To chain the layers of a model we use the Flux function Chain. It enables us to call the layers in sequence on a given input. Also, we use the function flatten to reshape the output image from the last convolution layer. Finally, we call the Dense function to create the classification layer.

Before training our model, we need to define a few functions that will be helpful for the process:

Finally, we define the train function:

function train(; kws...)   
   args = Args(; kws...)
   @info("Loading data set")
   train_set, test_set = get_processed_data(args)
   # Define our model.  We will use a simple convolutional architecture with
   # three iterations of Conv -> ReLU -> MaxPool, followed by a final Dense layer.
   @info("Building model...")
   model = build_model(args)
   # Load model and datasets onto GPU, if enabled
   train_set = gpu.(train_set)
   test_set = gpu.(test_set)
   model = gpu(model)
   # Make sure our model is nicely precompiled before starting our training loop
   # `loss()` calculates the crossentropy loss between our prediction `y_hat`
   # (calculated from `model(x)`) and the ground truth `y`.  We augment the data
   # a bit, adding gaussian random noise to our image to make it more robust.
   function loss(x, y)   
        = augment(x)
        = model()
       return logitcrossentropy(, y)
   # Train our model with the given training set using the ADAM optimizer and
   # printing out performance against the test set as we go.
   opt = ADAM(
   @info("Beginning training loop...")
   best_acc = 0.0
   last_improvement = 0
   for epoch_idx in 1:args.epochs
       # Train for a single epoch
       Flux.train!(loss, params(model), train_set, opt)
       # Terminate on NaN
       if anynan(Flux.params(model))
           @error "NaN params"
       # Calculate accuracy:
       acc = accuracy(test_set..., model)
       @info(@sprintf("[%d]: Test accuracy: %.4f", epoch_idx, acc))
       # If our accuracy is good enough, quit out.
       if acc >= 0.999
           @info(" -> Early-exiting: We reached our target accuracy of 99.9%")
       # If this is the best accuracy we've seen so far, save the model out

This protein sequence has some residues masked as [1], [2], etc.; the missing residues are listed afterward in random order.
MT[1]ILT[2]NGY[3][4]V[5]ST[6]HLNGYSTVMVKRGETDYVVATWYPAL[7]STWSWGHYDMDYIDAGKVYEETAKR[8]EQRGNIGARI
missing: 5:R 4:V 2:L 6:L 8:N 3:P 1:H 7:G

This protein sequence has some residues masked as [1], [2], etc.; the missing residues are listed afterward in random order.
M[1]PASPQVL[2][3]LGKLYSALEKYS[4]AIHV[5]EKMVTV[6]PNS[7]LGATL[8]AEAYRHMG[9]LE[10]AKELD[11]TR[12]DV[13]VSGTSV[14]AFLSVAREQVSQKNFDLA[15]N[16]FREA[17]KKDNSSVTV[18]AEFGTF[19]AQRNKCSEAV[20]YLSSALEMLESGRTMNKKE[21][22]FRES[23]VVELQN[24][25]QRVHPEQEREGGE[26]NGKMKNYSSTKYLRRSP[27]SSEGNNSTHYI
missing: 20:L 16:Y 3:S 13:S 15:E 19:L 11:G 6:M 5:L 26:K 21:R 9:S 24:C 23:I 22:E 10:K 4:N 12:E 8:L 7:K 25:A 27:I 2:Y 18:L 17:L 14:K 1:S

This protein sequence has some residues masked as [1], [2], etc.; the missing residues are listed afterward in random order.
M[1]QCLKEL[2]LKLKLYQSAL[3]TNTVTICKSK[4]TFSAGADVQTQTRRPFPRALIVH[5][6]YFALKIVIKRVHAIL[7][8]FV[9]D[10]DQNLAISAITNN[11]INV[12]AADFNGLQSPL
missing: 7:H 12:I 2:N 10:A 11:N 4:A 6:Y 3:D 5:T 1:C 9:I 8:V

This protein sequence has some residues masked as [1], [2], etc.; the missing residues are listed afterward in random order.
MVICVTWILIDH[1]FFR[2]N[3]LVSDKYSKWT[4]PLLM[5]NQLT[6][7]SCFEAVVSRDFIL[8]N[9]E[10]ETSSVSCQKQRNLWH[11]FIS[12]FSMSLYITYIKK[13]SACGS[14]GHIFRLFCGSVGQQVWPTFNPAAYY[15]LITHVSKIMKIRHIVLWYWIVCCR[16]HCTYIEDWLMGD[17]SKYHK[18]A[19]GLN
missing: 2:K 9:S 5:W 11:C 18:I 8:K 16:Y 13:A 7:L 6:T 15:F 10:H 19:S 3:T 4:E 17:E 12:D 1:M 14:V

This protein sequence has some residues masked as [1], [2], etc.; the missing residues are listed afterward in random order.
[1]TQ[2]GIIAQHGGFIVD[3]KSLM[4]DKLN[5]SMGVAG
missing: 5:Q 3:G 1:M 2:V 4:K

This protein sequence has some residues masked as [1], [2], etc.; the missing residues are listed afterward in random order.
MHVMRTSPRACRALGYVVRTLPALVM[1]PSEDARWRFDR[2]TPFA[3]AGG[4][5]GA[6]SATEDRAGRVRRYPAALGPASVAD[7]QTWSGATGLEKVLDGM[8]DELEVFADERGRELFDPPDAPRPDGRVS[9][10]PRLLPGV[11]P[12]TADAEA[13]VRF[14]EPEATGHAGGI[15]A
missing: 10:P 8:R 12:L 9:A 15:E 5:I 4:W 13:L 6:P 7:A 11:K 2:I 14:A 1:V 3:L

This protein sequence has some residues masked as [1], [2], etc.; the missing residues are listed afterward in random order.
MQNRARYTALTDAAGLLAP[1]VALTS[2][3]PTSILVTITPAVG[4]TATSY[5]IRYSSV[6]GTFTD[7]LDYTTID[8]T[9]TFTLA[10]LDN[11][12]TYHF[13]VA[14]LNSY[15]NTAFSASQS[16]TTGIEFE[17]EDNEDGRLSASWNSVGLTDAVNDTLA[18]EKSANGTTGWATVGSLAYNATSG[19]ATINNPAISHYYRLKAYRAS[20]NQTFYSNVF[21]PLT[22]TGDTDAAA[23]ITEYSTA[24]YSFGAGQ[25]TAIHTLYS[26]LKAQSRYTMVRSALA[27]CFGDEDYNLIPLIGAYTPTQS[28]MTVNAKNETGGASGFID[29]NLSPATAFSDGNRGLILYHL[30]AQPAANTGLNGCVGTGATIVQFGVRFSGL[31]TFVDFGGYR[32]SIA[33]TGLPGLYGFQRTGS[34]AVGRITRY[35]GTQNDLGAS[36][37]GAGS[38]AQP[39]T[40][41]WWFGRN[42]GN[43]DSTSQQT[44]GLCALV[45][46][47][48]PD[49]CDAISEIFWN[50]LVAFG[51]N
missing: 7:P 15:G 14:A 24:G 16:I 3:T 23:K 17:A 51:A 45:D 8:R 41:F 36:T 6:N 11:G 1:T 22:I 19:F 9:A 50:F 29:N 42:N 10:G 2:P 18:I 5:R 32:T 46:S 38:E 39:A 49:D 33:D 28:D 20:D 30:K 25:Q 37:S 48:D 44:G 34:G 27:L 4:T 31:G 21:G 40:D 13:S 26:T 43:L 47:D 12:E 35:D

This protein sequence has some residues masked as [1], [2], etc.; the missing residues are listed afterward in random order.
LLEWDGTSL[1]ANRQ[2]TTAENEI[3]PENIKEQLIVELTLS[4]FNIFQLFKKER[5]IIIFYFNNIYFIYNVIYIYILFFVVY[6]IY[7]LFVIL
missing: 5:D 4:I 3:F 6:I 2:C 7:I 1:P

if acc >= best_acc
           @info(" -> New best accuracy! Saving model out to mnist_conv.bson")
           BSON.@save joinpath(args.savepath, "mnist_conv.bson") params=cpu.(params(model)) epoch_idx acc
           best_acc = acc
           last_improvement = epoch_idx
       # If we haven't seen improvement in 5 epochs, drop our learning rate:
       if epoch_idx - last_improvement >= 5 && opt.eta > 1e-6
           opt.eta /= 10.0
           @warn(" -> Haven't improved in a while, dropping learning rate to $(opt.eta)!")
           # After dropping learning rate, give it a few epochs to improve
           last_improvement = epoch_idx
       if epoch_idx - last_improvement >= 10
           @warn(" -> We're calling this converged.")

train calls the functions we defined above and trains our model. It stops when the model achieves 99% accuracy (early-exiting) or after performing 20 steps. More specifically, it performs the following steps:

Finally, to test our model we define the test function:

function test(; kws...)
   args = Args(; kws...)
   # Loading the test data
   _,test_set = get_processed_data(args)
   # Re-constructing the model with random initial weights
   model = build_model(args)
   # Loading the saved parameters
   BSON.@load joinpath(args.savepath, "mnist_conv.bson") params
   # Loading parameters onto the model
   Flux.loadparams!(model, params)
   test_set = gpu.(test_set)
   model = gpu(model)
   @show accuracy(test_set...,model)

test loads the MNIST test data set, reconstructs the model, and loads the saved parameters (in mnist_conv.bson) onto it. Finally, it computes our model’s predictions for the test set and shows the test accuracy (around 99%).

To see the full version of this example, see Simple ConvNets - model-zoo.


– Elliot Saba, Adarsh Kumar, Mike J Innes, Dhairya Gandhi, Sudhanshu Agrawal, Sambit Kumar Dash,, Carlo Lucibello, Andrew Dinhobl, Liliana Badillo